The theoretical fruits of deliberate oversimplification through idealization are not to be denied... Reality in all its messy particularity is too complicated to theorize about, taken straight. The issue is, rather (since every idealization is a strategic choice), which idealizations might really shed some light... which will just land us... diverting fairy tales.
First, it is a commitment to particularism, to giving priority to the specificity of particulars, not to abstractions and generalities that divert our attention away from concrete realities. Idealizations tend to be partial and distorting, obscuring the heterogeneity and complexity of actual experiences and concrete practices, which is why they do not provide an adequate standpoint for the diagnosis of social problems and injustices.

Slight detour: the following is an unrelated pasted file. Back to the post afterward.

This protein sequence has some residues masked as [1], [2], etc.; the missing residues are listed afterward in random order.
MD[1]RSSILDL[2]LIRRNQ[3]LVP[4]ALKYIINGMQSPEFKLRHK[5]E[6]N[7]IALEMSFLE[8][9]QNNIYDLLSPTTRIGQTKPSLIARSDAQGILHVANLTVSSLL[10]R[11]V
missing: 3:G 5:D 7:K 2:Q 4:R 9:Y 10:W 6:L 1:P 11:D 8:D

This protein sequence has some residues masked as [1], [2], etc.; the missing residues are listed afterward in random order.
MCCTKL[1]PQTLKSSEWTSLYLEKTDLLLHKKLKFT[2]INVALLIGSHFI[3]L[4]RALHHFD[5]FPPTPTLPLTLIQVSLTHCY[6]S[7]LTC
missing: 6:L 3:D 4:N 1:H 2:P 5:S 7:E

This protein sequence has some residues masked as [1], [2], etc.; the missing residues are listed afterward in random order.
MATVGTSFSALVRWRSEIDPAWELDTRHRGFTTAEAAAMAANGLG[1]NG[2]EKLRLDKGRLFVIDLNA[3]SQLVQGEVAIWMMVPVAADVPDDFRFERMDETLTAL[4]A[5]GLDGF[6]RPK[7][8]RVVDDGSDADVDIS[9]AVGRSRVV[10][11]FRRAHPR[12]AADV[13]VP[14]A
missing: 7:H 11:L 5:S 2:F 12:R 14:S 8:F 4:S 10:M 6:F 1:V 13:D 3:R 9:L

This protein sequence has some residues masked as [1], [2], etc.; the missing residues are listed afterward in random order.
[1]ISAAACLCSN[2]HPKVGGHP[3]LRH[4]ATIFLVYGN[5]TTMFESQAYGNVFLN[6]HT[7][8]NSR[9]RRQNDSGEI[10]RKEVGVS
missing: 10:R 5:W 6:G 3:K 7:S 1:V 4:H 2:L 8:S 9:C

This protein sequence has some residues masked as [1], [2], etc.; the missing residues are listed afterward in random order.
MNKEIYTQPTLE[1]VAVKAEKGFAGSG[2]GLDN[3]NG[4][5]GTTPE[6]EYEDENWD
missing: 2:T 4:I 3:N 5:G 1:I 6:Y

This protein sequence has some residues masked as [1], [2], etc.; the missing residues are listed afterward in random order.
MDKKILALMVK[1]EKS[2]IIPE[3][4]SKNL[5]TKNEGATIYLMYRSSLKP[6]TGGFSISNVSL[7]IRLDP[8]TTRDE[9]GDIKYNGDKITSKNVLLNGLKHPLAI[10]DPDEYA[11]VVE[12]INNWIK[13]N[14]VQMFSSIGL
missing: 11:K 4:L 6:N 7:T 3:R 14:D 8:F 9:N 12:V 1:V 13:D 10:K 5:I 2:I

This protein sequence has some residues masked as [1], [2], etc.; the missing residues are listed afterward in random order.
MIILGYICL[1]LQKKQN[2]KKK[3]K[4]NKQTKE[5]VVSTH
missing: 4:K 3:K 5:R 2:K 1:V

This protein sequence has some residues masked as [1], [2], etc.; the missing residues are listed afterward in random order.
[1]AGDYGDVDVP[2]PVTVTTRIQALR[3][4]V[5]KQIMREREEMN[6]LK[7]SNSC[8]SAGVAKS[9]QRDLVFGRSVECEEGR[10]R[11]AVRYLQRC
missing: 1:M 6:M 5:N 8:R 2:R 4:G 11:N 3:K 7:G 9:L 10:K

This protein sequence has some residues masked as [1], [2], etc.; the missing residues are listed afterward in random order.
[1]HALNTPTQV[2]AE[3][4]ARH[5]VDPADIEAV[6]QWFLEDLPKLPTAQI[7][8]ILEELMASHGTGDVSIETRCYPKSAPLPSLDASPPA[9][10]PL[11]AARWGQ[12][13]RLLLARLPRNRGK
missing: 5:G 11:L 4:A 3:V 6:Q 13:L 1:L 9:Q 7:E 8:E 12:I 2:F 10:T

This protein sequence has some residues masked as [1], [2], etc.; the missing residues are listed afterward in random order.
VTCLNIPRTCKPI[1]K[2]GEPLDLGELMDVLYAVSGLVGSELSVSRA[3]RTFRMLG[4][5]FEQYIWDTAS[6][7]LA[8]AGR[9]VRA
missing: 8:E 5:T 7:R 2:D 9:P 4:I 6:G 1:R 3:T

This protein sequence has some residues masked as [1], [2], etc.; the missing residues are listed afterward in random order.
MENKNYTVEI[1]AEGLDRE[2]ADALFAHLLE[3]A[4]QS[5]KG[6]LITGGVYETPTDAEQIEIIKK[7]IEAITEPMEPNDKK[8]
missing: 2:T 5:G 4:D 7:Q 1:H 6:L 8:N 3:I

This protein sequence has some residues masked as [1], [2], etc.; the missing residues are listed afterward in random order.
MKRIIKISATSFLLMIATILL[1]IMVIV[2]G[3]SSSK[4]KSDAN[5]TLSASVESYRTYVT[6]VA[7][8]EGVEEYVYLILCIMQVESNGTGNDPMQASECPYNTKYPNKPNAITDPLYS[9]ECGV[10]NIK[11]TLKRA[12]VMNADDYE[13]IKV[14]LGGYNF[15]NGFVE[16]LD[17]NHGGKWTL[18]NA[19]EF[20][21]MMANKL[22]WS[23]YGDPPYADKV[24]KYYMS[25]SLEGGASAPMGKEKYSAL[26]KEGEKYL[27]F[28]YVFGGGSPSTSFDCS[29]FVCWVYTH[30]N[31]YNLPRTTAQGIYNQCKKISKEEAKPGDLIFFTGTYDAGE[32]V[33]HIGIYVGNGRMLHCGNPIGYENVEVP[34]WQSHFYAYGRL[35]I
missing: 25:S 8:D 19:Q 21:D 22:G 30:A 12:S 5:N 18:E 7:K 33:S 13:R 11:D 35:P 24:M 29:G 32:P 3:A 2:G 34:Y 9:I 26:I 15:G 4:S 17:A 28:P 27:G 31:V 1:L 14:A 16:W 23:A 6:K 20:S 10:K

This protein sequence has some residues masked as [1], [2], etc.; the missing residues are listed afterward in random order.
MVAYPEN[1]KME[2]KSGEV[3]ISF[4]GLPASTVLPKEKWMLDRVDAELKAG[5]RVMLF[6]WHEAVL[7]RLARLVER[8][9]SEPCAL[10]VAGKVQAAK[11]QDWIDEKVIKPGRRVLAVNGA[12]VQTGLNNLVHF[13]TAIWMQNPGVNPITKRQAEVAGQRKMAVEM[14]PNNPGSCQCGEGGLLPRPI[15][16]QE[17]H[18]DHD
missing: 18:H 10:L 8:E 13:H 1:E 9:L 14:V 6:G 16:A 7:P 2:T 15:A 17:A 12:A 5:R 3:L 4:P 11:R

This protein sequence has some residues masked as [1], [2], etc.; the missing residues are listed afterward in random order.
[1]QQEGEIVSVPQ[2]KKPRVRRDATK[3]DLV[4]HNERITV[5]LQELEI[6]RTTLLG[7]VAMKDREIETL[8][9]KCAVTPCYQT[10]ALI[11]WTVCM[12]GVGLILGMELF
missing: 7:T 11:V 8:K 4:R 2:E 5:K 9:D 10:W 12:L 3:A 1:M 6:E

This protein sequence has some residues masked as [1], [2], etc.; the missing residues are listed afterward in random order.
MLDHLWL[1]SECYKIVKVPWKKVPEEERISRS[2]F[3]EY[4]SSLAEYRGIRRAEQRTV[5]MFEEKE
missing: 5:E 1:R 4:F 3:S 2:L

In rational inquiry, we idealize to selected domains in such a way (we hope) as to permit us to discover crucial features of the world. Data and observations, in the sciences, have an instrumental character. They are of no particular interest in themselves, but only insofar as they constitute evidence that permits one to determine fundamental features of the real world, within a course of inquiry that is invariably undertaken under sharp idealizations, often implicit and simply common understanding, but always present.